The General didn’t seem too displeased, but he still told her sternly, “That’s a lot of taxpayer money that you spent today. I expect better tomorrow. I’ll see you in the debriefing room in an hour.” Then he turned and walked away from the window.

Britt looked at her watch. It was already four thirty in the afternoon. Because of the battle she wouldn’t be out of debriefing until after six. That meant that she would miss her son’s soccer game.



“Damn,” she thought to herself with a frown, “war is hell!”







Copyright 2009 by Jonathan St. Ives All rights Reserved
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AnneBoleyn
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Air War by Jonathan St. Ives Pt. 2

Post by AnneBoleyn »

” It’

“we’re cooked.”

Amy’s

The name Amy is trademarked? Can someone explain to me why these symbols must come up? It kills the enjoyment a bit.

Saint_, I googled you & started reading a story from Drifting the Dark. Very engaging, got right into it. Must buy. Will look up Geneticide too. Didn't realize you wrote, wasn't paying attention I guess! So much to read here on FG, I had to force myself to get out of the house today!
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tude dog
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Air War by Jonathan St. Ives Pt. 2

Post by tude dog »

What you wrote reminds me of Dale Brown

I was a fan, read the series till The Tin Man (1998), that is when I lost it with him.

Anyway, what you wrote looked like it could be a chapter in one of his books. I dunno if this says a lot about me, but something that would most appeal to male juvenile readers in middle school.

Problem with that short story is just why was Colonel Britt Stevens flying around over the Antarctic ice? Really didn't have a beginning or end. It was all middle.

OK, it was two pages, I got that.

For somebody sitting down and writing, flying by the seat of their pants (so to speak) I give a nice thumbs up.
If people concentrated on the really important things in life, there'd be a shortage of fishing poles,” Doug Larson.

“Never doubt the courage of the French. They were the ones who discovered that snails are edible.”
― Doug Larson
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Saint_
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Air War by Jonathan St. Ives Pt. 2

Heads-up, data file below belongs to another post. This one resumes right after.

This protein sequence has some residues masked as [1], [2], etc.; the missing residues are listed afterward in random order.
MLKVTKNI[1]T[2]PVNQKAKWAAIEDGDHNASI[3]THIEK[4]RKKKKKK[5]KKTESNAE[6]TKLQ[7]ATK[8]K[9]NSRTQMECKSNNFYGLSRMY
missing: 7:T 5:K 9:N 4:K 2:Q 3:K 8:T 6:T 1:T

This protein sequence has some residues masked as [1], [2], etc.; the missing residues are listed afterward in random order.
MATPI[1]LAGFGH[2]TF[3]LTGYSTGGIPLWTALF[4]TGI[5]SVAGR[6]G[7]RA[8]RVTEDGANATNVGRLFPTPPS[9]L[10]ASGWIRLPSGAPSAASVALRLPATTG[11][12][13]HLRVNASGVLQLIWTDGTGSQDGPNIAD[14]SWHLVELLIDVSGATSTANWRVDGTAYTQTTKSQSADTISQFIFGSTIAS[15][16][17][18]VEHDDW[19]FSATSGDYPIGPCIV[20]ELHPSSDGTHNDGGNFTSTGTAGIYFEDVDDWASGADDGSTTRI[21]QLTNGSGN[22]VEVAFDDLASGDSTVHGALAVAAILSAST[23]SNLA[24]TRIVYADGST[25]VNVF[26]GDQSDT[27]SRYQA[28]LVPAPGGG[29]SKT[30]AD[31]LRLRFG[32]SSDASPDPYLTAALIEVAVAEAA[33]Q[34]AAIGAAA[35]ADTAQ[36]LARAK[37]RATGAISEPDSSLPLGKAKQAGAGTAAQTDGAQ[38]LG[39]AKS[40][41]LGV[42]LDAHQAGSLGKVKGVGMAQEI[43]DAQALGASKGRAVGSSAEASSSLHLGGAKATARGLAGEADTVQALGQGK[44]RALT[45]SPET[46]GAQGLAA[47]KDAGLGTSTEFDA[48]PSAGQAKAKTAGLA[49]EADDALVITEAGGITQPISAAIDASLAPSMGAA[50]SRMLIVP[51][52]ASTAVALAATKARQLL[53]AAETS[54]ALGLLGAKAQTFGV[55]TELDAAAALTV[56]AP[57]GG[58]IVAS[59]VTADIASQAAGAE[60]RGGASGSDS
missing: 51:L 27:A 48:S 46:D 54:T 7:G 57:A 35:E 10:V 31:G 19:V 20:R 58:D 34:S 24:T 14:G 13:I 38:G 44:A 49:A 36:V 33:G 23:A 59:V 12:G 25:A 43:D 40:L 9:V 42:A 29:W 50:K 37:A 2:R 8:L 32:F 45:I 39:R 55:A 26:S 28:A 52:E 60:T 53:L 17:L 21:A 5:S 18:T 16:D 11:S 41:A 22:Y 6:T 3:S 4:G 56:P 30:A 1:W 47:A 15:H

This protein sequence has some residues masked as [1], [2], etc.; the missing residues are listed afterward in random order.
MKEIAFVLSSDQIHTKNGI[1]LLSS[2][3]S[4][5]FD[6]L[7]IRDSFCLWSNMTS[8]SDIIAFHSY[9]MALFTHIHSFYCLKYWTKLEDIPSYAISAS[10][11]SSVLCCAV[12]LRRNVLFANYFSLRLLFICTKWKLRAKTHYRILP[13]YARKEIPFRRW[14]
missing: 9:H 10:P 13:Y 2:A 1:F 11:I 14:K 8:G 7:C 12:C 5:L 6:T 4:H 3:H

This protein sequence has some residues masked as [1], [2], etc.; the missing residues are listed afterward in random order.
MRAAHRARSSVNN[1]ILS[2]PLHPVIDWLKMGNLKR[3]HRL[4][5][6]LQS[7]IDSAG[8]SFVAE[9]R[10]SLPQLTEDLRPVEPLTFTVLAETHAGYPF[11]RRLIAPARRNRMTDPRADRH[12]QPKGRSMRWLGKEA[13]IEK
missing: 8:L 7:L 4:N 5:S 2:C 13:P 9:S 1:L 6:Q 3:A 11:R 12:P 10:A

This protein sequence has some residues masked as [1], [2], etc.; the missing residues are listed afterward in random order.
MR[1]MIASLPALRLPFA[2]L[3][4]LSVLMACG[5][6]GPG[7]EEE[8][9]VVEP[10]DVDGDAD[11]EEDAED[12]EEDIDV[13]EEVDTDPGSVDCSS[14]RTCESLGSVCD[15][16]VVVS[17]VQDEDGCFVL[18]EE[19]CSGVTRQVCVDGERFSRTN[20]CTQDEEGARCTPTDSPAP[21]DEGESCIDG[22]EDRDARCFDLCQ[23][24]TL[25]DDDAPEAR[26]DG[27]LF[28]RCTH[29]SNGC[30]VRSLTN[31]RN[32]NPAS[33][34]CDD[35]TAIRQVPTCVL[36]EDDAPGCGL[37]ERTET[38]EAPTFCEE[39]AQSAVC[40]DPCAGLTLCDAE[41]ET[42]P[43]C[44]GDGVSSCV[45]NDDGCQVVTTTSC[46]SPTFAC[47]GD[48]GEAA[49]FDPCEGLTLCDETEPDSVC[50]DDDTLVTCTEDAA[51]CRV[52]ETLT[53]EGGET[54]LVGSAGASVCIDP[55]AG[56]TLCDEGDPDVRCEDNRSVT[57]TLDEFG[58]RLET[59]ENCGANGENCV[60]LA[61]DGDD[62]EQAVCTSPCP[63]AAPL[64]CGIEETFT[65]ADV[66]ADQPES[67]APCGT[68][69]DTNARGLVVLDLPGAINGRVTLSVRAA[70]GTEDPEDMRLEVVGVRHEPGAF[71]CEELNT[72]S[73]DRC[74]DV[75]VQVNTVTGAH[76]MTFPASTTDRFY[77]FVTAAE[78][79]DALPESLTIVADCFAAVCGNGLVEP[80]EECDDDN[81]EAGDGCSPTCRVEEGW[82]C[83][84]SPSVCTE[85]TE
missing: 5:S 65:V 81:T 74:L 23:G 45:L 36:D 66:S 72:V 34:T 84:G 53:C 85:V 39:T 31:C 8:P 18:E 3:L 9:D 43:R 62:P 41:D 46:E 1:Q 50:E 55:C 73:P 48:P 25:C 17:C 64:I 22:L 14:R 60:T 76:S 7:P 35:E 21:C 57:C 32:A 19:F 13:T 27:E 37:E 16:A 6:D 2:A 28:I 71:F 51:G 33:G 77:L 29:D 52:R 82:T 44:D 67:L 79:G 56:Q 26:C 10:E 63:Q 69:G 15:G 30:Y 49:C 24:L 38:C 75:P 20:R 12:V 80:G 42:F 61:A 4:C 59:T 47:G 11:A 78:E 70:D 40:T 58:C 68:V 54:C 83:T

Post by Saint_ »

AnneBoleyn;1421565 wrote: ” It’

“we’re cooked.”

Amy’s

The name Amy is trademarked? Can someone explain to me why these symbols must come up? It kills the enjoyment a bit.

Saint_, I googled you & started reading a story from Drifting the Dark. Very engaging, got right into it. Must buy. Will look up Geneticide too. Didn't realize you wrote, wasn't paying attention I guess! So much to read here on FG, I had to force myself to get out of the house today!


I think it's your web browser, Anne. I get those symbols sometimes where apostrophes or quotation marks should be. (I'm not seeing those symbols myself and I'm on Safari.)
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Saint_
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Air War by Jonathan St. Ives Pt. 2

Post by Saint_ »

tude dog;1421571 wrote: What you wrote reminds me of Dale Brown

I was a fan, read the series till The Tin Man (1998), that is when I lost it with him.


I'll have to check him out!

something that would most appeal to male juvenile readers in middle school.


That was my target audience! (Well also my high schoolers...but they read at a middle school level.);)
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Saint_
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Air War by Jonathan St. Ives Pt. 2

Post by Saint_ »

Oh...and "soccer mom saves the world" was my writing challenge for this story.:wah:
Jarlaxle
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Air War by Jonathan St. Ives Pt. 2

Post by Jarlaxle »

Saint_;1421574 wrote: I'll have to check him out!


Brown is pretty good. His first book is 25+ years old: Flight of the Old Dog. His writing sounds authentic because it it: Brown is retired Air Force.
Jarlaxle